In 2013, Obama replaced Panetta with Republican senator Chuck Hagel. Replacing the Democrat Panetta with a Republican may sound bad. But actually, it was sort of an improvement. Hagel had opposed the 2007 ‘surge’ escalation in Iraq by his fellow Republican Bush. He was one of few Republican politicians thinking the Republican propaganda slogan of ‘small government’ might also be applied as some cuts in the bloated Pentagon budget.

Then, in February 2015, Obama sacked Hagel.

During his 2008 election campaign, Obama had, rightly, advocated to stop the Iraq war; and, wrongly, to escalate the Afghan war.

Obama did wind down the United States occupation of Iraq; far too slowly. And then, the Iraq war re-started and United States soldiers returned, after the rise of ISIS (a product of George W Bush’s 2003 invasion). United States and other NATO bombs still kill many Iraqi civilians.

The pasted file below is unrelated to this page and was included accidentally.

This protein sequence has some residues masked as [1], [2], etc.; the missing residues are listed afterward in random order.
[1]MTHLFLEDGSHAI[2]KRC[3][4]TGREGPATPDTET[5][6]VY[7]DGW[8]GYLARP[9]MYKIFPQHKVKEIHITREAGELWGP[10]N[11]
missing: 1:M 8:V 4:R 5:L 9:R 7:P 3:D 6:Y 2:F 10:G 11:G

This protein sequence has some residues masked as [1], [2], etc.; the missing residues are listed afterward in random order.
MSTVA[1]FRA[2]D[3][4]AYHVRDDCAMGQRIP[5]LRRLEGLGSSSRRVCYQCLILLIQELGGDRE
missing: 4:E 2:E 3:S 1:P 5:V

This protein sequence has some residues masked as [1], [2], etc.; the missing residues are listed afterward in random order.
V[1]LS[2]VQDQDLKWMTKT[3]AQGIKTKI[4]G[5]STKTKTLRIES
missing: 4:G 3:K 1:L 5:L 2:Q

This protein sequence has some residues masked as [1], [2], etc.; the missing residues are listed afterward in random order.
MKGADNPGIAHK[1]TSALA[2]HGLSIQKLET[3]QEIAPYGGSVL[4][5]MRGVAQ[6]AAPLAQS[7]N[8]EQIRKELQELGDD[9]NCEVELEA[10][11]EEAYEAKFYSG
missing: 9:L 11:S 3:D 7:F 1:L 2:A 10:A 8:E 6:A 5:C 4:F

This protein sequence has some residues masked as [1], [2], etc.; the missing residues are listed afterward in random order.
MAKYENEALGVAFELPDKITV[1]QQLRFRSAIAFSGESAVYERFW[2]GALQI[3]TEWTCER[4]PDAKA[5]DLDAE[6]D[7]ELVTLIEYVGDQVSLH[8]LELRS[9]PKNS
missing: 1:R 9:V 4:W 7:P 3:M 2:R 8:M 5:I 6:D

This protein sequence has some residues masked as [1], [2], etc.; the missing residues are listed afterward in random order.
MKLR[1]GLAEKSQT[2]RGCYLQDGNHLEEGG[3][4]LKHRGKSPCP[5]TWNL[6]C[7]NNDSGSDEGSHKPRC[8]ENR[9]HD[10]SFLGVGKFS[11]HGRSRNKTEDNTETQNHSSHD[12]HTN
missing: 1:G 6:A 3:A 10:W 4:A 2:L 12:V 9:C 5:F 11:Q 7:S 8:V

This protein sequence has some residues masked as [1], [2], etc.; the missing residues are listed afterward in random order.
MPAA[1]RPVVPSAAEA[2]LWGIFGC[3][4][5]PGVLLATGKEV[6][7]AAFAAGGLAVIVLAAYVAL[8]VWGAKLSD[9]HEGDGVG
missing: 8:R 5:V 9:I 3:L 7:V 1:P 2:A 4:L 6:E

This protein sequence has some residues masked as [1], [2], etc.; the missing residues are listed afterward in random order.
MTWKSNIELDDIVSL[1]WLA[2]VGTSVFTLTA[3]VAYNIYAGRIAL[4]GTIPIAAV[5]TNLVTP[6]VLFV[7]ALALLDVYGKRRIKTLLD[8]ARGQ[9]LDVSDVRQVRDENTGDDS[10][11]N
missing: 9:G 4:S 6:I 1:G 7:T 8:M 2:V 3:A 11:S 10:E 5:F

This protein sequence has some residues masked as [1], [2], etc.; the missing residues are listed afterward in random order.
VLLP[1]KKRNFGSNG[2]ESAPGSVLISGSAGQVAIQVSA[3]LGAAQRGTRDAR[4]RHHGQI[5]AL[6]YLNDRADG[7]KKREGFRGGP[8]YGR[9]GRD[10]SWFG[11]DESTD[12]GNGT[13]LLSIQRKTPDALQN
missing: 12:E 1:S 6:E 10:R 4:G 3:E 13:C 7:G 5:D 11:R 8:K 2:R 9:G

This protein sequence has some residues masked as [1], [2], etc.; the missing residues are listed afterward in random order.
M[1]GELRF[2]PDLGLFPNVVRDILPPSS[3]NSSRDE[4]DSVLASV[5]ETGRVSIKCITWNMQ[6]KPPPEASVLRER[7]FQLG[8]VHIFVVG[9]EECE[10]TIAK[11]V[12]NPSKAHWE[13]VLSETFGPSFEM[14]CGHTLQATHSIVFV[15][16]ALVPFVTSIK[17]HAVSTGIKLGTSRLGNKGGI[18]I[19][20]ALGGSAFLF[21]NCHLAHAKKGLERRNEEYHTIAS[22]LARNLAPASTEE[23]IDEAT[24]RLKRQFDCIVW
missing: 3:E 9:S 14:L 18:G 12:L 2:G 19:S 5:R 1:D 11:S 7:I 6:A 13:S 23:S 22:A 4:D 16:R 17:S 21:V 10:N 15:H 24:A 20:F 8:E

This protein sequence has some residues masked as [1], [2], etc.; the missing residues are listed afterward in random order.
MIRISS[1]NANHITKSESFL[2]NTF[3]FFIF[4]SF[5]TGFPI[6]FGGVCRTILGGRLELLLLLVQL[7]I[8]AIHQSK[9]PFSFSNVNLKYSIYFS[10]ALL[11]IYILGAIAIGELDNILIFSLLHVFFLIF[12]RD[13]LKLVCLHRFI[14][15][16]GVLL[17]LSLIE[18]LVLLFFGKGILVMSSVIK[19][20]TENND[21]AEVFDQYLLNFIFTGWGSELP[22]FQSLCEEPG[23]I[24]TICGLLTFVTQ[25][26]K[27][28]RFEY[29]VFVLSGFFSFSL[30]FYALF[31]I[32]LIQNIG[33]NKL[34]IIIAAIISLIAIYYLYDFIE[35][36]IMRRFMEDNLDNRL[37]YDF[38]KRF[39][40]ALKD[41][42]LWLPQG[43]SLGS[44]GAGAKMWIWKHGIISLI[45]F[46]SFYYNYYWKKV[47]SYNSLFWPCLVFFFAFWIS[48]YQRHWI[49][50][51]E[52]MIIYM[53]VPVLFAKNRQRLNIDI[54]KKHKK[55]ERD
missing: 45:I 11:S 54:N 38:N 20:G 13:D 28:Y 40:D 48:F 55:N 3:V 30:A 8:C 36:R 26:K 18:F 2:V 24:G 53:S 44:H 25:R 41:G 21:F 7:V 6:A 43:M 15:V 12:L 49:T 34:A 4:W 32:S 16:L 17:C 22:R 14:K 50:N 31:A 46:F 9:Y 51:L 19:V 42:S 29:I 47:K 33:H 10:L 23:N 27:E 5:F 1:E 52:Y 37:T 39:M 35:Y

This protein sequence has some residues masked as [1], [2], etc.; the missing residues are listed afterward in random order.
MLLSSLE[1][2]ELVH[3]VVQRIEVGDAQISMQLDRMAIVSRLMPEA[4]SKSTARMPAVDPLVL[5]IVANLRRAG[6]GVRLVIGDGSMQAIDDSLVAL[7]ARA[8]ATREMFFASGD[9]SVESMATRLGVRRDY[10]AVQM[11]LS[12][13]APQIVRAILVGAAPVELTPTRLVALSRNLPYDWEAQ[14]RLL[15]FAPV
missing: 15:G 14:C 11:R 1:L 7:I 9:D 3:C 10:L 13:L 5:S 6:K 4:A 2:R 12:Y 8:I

Unfortunately, Obama did keep his election promise of escalating the Afghan war. Then came some de-escalation. De-escalation which stopped again; as United States and other NATO bombs still kill many Afghan civilians.

Meanwhile, the assassinations without trial by drones, mostly of civilians, became even worse than under the Bush administration: in Afghanistan; in Pakistan; in Yemen; in Somalia; etc.

In September 2009, the Obama administration scrapped George W Bush’s plans for missiles in eastern Europe; thus de-escalating tensions between nuclear armed NATO countries and nuclear armed Russia.